Just east of Manaus, where the Solimoes and Negro meet to form the Amazon proper, is a phenomenon and tourist attraction known as the "Meeting of the Waters." The light-colored, sediment-laden Solimoes meets the clear, dark Negro. Their currents are different speeds, their relative density differs, and because of that, the two rivers essentially travel side by side, not mixing, for up to four miles. This separation is most notable, and easiest to reach by boat, just outside of Manaus.

Rio Negro, at left; Rio Solimoes, at right; we're now
on the Amazon River
The Amazon then picks up more and more water on its journey east to the Atlantic, emptying out its freshwater into the sea. The plume of freshwater is so great (and lighter than sea water) it can reach over 250 miles in length, and between 60 and 120 miles in width. Sailors over 100 miles into the Atlantic ocean can still scoop up freshwater off the side of their boat. Its mouth at the Atlantic, during high seasonal flood flows, can be over 120 miles wide (some documents cite 250 miles width; others say "wider than the distance between Paris and London"). At Manaus, where the Negro and Solimoes meet, it's already about 10-15 miles wide. Can I just add here that Manaus (some thousand-plus miles from the Atlantic) is only 144 feet above sea level--and that some of the Amazon River is actually below sea level, but its force and size push it upwards and onwards.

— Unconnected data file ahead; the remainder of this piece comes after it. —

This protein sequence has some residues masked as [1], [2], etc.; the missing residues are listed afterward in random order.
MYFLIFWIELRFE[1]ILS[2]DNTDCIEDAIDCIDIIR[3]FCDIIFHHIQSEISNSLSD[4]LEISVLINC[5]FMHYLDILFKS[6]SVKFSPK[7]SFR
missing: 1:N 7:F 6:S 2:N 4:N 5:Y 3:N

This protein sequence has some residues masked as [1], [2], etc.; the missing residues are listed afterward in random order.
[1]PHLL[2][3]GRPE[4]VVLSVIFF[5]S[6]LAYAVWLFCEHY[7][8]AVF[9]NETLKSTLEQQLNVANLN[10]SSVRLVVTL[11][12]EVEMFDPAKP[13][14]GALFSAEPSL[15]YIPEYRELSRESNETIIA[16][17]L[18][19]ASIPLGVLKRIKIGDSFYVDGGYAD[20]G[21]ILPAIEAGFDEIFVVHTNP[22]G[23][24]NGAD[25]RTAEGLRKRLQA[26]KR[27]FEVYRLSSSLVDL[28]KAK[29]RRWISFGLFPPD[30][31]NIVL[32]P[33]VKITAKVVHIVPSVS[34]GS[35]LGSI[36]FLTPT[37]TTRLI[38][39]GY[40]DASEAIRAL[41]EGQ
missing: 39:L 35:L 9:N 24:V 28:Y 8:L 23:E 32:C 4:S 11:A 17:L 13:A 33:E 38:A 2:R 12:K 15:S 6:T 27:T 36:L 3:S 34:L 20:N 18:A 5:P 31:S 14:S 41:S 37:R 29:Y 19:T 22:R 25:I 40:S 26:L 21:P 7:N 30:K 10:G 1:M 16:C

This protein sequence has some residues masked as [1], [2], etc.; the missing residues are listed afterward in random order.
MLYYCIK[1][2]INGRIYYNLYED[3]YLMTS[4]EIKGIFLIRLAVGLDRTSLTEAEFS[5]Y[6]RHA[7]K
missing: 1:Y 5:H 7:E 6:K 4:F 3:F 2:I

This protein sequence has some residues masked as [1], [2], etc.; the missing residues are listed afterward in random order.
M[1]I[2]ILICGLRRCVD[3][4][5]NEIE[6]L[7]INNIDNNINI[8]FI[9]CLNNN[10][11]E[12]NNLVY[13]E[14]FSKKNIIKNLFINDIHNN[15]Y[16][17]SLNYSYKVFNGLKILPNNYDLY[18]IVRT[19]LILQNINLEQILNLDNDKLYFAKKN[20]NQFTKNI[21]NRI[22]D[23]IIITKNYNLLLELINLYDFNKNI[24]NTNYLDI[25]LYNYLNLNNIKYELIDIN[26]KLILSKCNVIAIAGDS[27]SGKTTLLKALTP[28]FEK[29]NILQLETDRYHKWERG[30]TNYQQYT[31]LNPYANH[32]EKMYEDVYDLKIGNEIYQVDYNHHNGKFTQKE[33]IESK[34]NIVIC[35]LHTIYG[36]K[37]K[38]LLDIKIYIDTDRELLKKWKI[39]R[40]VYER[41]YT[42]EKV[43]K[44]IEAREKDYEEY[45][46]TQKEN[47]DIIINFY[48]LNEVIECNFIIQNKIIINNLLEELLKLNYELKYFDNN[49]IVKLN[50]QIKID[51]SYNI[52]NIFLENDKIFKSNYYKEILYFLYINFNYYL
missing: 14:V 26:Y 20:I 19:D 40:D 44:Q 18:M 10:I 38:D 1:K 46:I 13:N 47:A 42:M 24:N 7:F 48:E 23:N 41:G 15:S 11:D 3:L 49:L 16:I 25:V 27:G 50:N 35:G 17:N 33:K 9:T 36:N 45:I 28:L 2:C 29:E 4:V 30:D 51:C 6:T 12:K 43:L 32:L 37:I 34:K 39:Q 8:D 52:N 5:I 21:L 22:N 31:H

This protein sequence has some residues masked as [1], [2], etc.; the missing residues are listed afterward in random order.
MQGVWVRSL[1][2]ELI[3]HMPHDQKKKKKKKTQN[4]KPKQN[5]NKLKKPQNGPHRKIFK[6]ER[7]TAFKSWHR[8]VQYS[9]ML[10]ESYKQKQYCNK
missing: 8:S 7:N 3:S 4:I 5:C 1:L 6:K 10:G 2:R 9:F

That's alot of water. And a huge watershed. Let's turn to the Amazon rainforest. If it was a country, it would rank 9th in size. Ten percent (some reports say up to one-third, or over 30%) of the world's known species live in the Amazon rainforest (over half the world's species can be found in all of Earth's rainforests combined). 20% of the world's birds live here, as do 2.5 million insect species, 40,000 plant species, and 3,000 fish species. There are so many plants that for the most part, native cultures would only bother to name those plants that are either beneficial/used or poisonous. The rest they didn't name; what a headache that would be, eh?

Some people refer to rainforests, especially the largest ones, as "the world's lungs," attributing the carbon absorption and oxygen-producing qualities of plants offsetting carbon build-up in our atmosphere. However, this is a misnomer; the decomposition of plant matter here absorbs about as much oxygen as the trees produce. It's more accurate to state that our planet's rainforests have a cooling effect on global climate, as they absorb a huge amount of heat from the sun. About 30% of our carbon emissions actually come from one thing--burning of the rainforests for agricultural uses/exploitation and human growth.